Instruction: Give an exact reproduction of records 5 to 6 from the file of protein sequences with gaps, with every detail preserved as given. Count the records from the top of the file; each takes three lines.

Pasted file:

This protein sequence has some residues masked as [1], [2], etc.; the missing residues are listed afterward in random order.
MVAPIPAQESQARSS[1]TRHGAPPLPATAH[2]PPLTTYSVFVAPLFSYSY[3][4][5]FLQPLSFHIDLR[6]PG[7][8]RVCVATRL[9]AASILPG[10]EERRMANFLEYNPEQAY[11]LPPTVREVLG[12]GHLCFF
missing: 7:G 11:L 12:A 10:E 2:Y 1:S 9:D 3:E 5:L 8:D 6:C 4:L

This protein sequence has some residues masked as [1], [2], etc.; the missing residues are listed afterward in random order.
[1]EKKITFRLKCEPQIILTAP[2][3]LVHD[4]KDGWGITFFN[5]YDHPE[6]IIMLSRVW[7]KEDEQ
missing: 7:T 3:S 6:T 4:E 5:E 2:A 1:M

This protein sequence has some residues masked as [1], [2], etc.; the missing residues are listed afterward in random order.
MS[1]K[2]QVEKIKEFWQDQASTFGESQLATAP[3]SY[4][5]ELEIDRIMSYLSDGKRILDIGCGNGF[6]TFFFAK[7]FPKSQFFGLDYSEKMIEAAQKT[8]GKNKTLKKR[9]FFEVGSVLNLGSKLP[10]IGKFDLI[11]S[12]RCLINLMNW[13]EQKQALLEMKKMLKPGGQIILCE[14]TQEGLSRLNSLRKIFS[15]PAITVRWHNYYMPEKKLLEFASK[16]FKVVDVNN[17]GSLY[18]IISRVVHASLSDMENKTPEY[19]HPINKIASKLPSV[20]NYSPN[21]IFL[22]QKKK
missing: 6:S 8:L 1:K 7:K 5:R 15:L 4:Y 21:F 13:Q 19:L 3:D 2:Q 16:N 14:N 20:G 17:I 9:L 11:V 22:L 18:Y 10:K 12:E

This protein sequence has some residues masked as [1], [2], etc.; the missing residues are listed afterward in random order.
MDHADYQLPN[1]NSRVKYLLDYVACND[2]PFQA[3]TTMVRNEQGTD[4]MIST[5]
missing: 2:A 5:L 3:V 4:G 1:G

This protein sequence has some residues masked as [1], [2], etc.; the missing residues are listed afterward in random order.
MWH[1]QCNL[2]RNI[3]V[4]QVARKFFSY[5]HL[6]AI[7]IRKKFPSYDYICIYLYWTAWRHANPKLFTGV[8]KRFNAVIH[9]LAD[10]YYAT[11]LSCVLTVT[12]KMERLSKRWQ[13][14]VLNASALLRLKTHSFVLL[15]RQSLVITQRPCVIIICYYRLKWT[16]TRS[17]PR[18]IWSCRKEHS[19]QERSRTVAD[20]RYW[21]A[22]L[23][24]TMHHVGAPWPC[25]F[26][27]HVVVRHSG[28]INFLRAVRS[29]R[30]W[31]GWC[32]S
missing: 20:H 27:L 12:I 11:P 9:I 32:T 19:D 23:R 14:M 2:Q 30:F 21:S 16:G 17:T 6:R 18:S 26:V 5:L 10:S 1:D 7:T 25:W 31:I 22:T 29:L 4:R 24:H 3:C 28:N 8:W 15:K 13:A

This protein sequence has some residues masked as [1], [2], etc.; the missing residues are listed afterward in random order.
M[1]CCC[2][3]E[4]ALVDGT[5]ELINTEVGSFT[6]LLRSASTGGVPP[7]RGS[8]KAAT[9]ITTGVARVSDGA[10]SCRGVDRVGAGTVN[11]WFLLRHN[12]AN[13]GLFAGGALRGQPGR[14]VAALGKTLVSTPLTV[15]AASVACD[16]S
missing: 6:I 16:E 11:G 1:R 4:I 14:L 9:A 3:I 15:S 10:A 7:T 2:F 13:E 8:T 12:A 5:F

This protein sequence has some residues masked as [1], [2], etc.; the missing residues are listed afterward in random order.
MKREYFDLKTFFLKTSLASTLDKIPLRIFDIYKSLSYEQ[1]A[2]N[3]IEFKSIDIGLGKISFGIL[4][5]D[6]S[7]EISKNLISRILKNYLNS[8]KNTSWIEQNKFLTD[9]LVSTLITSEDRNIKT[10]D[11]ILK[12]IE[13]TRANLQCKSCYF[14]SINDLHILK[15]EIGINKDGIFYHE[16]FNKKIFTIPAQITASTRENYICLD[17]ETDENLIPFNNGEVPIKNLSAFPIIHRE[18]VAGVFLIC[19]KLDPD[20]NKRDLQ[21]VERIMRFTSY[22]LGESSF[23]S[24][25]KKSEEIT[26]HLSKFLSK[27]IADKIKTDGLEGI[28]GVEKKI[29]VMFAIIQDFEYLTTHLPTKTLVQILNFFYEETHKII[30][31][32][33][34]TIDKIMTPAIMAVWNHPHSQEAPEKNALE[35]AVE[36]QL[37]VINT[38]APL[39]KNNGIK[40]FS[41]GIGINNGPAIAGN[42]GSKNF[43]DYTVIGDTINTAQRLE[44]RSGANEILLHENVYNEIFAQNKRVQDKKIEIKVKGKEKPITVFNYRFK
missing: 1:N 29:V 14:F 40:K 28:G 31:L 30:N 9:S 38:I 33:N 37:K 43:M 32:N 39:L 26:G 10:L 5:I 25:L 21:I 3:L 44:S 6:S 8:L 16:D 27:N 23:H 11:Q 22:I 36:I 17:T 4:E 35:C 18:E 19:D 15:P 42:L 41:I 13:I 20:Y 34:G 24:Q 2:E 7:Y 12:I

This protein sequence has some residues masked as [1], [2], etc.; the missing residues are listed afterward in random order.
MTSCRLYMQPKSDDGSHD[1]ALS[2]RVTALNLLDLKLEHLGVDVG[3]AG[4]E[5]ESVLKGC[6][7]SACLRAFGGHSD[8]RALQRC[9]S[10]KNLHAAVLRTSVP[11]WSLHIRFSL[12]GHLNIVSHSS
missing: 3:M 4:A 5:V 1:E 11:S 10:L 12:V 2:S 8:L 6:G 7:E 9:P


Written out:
This protein sequence has some residues masked as [1], [2], etc.; the missing residues are listed afterward in random order.
MWH[1]QCNL[2]RNI[3]V[4]QVARKFFSY[5]HL[6]AI[7]IRKKFPSYDYICIYLYWTAWRHANPKLFTGV[8]KRFNAVIH[9]LAD[10]YYAT[11]LSCVLTVT[12]KMERLSKRWQ[13][14]VLNASALLRLKTHSFVLL[15]RQSLVITQRPCVIIICYYRLKWT[16]TRS[17]PR[18]IWSCRKEHS[19]QERSRTVAD[20]RYW[21]A[22]L[23][24]TMHHVGAPWPC[25]F[26][27]HVVVRHSG[28]INFLRAVRS[29]R[30]W[31]GWC[32]S
missing: 20:H 27:L 12:I 11:P 9:I 32:T 19:D 23:R 14:M 2:Q 30:F 21:S 16:G 17:T 6:R 18:S 26:V 5:L 10:S 1:D 7:T 25:W 31:I 22:T 29:L 4:R 24:H 3:C 28:N 8:W 15:K 13:A

This protein sequence has some residues masked as [1], [2], etc.; the missing residues are listed afterward in random order.
M[1]CCC[2][3]E[4]ALVDGT[5]ELINTEVGSFT[6]LLRSASTGGVPP[7]RGS[8]KAAT[9]ITTGVARVSDGA[10]SCRGVDRVGAGTVN[11]WFLLRHN[12]AN[13]GLFAGGALRGQPGR[14]VAALGKTLVSTPLTV[15]AASVACD[16]S
missing: 6:I 16:E 11:G 1:R 4:I 14:L 9:A 3:I 15:S 10:A 7:T 2:F 13:E 8:T 12:A 5:F